After six of the most rewarding months of my life, I came out of my journalism diploma in February feeling optimistic about 2020. I even had an interview with a local newsroom lined up.
But when the government announced national lockdown restrictions back on 23 March, I remember myself on the phone to my boyfriend, crying. “How am I going to get a job now?” I never heard back from the newsroom, and all my other job applications were put on hold.
Unlike so many others, I was lucky enough to be able to move home and not fall into debt, but the worry of my employment status and what it means for me long-term has been a constant weight on my mind for seven months now.
At the beginning of lockdown, my news feed was filled with stories of people complaining about being on furlough, and my instinctive reaction to this was one of anger. How could people possibly complain about getting paid to do nothing?
Inside, I knew not everyone was fortunate enough to have the comfortable – or even safe – home life I had. And I understood too that while they were at least employed, there would be thousands worried about their finances and whether they would have a job to go back to. But, to me, they were worrying about something that hadn’t happened yet – I was already unemployed, and suddenly my chances of finding employment were reduced significantly.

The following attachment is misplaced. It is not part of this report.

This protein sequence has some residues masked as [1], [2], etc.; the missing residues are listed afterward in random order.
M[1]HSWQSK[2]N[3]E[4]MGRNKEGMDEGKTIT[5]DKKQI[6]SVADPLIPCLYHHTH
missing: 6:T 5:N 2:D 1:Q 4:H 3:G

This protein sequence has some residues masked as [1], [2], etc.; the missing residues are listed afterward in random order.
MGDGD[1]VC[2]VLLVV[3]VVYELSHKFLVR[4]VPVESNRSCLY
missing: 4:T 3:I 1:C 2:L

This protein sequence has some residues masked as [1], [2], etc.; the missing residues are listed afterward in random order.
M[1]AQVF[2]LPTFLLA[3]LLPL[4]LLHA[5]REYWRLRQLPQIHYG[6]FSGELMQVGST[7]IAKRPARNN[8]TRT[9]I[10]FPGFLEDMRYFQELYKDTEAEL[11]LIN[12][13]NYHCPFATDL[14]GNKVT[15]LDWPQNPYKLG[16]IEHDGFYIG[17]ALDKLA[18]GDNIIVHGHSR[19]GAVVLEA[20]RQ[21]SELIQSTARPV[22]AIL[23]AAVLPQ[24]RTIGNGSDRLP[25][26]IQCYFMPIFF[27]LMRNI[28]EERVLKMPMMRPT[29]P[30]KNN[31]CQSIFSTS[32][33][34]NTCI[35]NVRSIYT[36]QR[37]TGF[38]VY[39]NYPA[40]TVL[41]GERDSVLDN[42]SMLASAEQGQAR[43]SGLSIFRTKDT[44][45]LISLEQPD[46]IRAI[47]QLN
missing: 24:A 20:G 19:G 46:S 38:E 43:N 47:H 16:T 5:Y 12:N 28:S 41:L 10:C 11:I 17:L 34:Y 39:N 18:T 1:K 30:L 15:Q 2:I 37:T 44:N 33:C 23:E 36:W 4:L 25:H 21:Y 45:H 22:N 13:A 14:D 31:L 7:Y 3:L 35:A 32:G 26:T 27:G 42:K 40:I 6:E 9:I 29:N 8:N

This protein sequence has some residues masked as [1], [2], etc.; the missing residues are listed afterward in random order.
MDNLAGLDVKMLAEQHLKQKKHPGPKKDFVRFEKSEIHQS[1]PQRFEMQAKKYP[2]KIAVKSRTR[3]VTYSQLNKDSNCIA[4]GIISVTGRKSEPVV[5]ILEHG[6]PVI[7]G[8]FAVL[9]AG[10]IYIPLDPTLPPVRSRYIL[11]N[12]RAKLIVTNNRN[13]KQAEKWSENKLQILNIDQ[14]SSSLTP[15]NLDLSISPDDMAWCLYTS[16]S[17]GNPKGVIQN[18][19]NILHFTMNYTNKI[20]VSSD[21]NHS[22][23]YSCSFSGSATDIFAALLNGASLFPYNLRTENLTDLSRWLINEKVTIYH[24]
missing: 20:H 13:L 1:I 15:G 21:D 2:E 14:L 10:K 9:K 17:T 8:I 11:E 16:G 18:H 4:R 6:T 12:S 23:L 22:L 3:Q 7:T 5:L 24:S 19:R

Relying on my family and partner to get me through has been difficult, but the hardest part of being jobless is not having a purpose. It’s difficult to feel helpful when you’re the one that needs help.
I’ve been ignored and rejected, and given false hopes by some companies. I've applied for local key-worker jobs, including supermarket and temporary retail roles, and was rejected by all of them.
In the heat of summer my mood swings were intense. I would pick up a book, an activity I usually found solace in, but after five pages I would begin to feel restless, angry even. Not sure where these feelings were coming from, I...